At the annual TOJam competition, the rules are as a simple—design a videogame from scratch in a weekend—as the process is difficult
Alex Bethke, co-founder of Golden Gear Games, spent most of this past weekend in front of his laptop, living on orange Gatorade and saltine crackers while he rushed to finish a project he hadn’t even been allowed to begin until Friday: a flash-based video game called Poppycock. And for putting himself through all this stress and gastrointestinal trauma, he wasn’t getting paid a thing.
Was this slavery? Were human-rights complaints filed at some point during or afterward? Nah. It was TOJam. And for Bethke and many other GTA video-game developers, it was a good (and strictly voluntary) time.
The premise of TOJam is that a bunch of people—over 200 this time, but fewer in previous iterations—bring their computers to a George Brown College building near King and Sherbourne on a Friday. The goal, by Sunday night, is for everyone to have created a complete video game from scratch—and that means art, music, code, and all.
Anyone who’s ever taken a course in computer science knows that a single weekend isn’t enough time to make something as complex as a game. Even attempting to adhere to that sort of timetable would be a little insane. And yet, TOJam attendees keep finding ways; this was the annual event’s sixth year.
People continue to come out partly because the pressure-cooker environment sometimes yields brilliance, and also because of the networking opportunities. This year’s guest list included a Superbrother; other local gaming luminaries have been known to participate.
Keeping things simple makes achieving that ridiculous deadline easier. But Bethke and his five teammates (his Golden Gear Games business partner Andrew Traviss, plus four graphic artists) weren’t even doing that. Their game was going to be a feature-rich platformer with an elaborate back-story.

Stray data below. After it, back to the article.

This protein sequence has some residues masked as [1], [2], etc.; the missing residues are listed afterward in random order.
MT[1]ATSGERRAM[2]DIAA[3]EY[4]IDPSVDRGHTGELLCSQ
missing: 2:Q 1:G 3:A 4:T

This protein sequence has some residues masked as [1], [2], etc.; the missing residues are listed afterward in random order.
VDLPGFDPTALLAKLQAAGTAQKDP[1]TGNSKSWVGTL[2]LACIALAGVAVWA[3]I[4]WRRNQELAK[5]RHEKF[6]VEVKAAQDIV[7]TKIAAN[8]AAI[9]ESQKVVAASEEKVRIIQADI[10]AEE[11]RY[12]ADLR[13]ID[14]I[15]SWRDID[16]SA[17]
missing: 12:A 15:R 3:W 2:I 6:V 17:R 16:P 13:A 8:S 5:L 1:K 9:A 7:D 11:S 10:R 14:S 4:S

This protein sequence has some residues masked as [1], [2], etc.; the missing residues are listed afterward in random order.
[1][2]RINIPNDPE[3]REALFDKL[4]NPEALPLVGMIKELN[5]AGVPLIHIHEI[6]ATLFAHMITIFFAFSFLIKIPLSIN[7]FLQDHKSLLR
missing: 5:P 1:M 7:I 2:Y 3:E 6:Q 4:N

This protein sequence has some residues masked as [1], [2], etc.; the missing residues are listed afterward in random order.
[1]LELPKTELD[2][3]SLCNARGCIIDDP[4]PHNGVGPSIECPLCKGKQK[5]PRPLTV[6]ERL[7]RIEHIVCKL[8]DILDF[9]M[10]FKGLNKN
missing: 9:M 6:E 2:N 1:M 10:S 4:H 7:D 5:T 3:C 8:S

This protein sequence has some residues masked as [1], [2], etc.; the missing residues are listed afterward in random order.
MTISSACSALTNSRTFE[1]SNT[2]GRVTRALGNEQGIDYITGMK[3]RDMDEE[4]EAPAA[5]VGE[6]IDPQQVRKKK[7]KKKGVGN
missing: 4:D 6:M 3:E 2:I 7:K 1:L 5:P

The idea was for the main character to be an old-timey guy ,with a moustache and a bowler hat, who hangs out at a bar. “You just got to the bar, and you’re bragging about the things that happened to you on the way to the bar,” explained Bethke on Friday night, while the game was still in its earliest phases of development. “It starts with you being chased by the elder god Cthulhu.” There were also supposed to be zeppelins and werewolves, among other things. And yet for the moment all the team had were some dots and coloured bars, because none of the art was close to finished.
Some TOJam participants bring pillows and sleep on-premises, but Bethke stayed up for most of Friday night, went home Saturday morning, slept, started to feel physically ill, and then dragged himself back to George Brown to continue working.
By Sunday night, when the scent of the traditional end-of-TOJam celebratory free-pizza banquet began to waft through the hallways, the game was pretty much complete. “We had to cut some features,” explained Bethke. But the zeppelins and werewolves were there.
Dozens more games were completed this year, and they’ll all be downloadable on the TOJam website sooner or later.